As the Unexpected Finger moved through space, she collided with interstellar detritus.

How much?

Interstellar detritus is 99 percent protons, by mass. The number of protons struck by the Finger equalled the number of protons per cubic meter, multiplied by the number of cubic meters she plowed through.

As the Finger raced toward Earth, she plowed through a volume of space equal to her cross-sectional area, multiplied by her velocity.

The finger's velocity was v  = 0.2c = 6 ×107m/s.

The finger's widest spot was her front face, the pillow, a disk with radius r=8m. So her cross-sectional area was A  = πr2 = π × (8m)2 = 200m2.

So as the Finger raced toward Earth, she plowed through a volume of space equal to S  = Av = 200m2 × 6×107m/s = 1.2×1010m3/s.

In our neighborhood, the local interstellar cloud, the density of interstellar detritus is 0.3 protons per cubic centimeter, or 3×105 protons per cubic meter.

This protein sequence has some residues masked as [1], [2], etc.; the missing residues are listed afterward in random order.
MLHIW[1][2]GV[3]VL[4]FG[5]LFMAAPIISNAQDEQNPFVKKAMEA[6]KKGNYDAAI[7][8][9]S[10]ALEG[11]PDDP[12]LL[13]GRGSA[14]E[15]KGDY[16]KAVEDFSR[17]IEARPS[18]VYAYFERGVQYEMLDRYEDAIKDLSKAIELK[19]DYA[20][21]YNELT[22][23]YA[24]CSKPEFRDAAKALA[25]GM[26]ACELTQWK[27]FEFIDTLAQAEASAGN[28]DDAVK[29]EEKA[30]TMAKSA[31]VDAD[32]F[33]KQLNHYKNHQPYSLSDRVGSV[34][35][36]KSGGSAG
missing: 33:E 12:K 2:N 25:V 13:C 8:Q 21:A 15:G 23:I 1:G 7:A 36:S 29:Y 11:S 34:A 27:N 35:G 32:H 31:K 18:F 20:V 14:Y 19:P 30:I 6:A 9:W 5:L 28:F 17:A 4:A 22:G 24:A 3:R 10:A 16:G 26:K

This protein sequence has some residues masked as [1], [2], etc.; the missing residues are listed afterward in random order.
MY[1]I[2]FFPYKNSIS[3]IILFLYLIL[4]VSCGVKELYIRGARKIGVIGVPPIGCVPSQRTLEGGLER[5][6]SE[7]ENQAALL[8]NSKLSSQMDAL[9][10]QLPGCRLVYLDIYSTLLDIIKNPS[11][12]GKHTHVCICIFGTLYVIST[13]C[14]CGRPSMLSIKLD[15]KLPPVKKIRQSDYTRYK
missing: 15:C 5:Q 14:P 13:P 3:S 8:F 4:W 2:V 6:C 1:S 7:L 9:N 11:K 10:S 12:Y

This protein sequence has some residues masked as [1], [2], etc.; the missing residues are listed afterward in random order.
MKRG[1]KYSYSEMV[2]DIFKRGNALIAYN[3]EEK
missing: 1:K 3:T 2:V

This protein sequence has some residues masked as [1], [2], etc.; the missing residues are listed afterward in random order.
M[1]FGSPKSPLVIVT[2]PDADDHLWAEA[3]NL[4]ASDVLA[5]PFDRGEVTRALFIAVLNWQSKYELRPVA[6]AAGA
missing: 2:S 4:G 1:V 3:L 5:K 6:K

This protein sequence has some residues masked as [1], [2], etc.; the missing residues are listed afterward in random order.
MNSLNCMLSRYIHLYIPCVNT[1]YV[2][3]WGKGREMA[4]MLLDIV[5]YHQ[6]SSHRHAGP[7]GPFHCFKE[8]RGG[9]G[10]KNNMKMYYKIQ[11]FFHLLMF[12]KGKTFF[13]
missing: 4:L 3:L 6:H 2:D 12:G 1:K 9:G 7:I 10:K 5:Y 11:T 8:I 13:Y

So the number of protons impacting the Finger was n  = (Volume of Space) × (Density of Protons) = S × D = 1.2×1010m3/s × 3×105/m3 = 3.6×1015/s.

In other words, the Finger plowed through four million billion protons per second. Sounds bad.

Some of those protons bounced off, or converted to various forms of energy and flew away. But when protons move faster than about ten KeV (and these did) then they usually penetrate and implant, adding their mass to the Finger. How much weight did she gain?

 Click to Embiggen We will consider the worst-case scenario, where all protons implanted. (This will save us trouble later, when we compute drag.)

Protons weigh Mp  = 1.7×10‑27kg, so the mass of impacting protons was Mp × n = (1.7×10‑27kg) × (3.6×1015 /s) = 6.1×10‑12 kg/s.

In other words, the Finger was struck by six nanograms of protons per second.

The finger’s journey lasted 80 years or t  = 2.5×109s, so she was struck by a total proton mass of (6.1×10‑12 kg/s) × (2.5×109s) = 15×10‑3 kg.

Fifteen grams. Four million billion protons per second for eighty years adds up to half an ounce. No wonder people think protons are small.

Half an ounce is not much.

Then again, the protons hit pretty hard.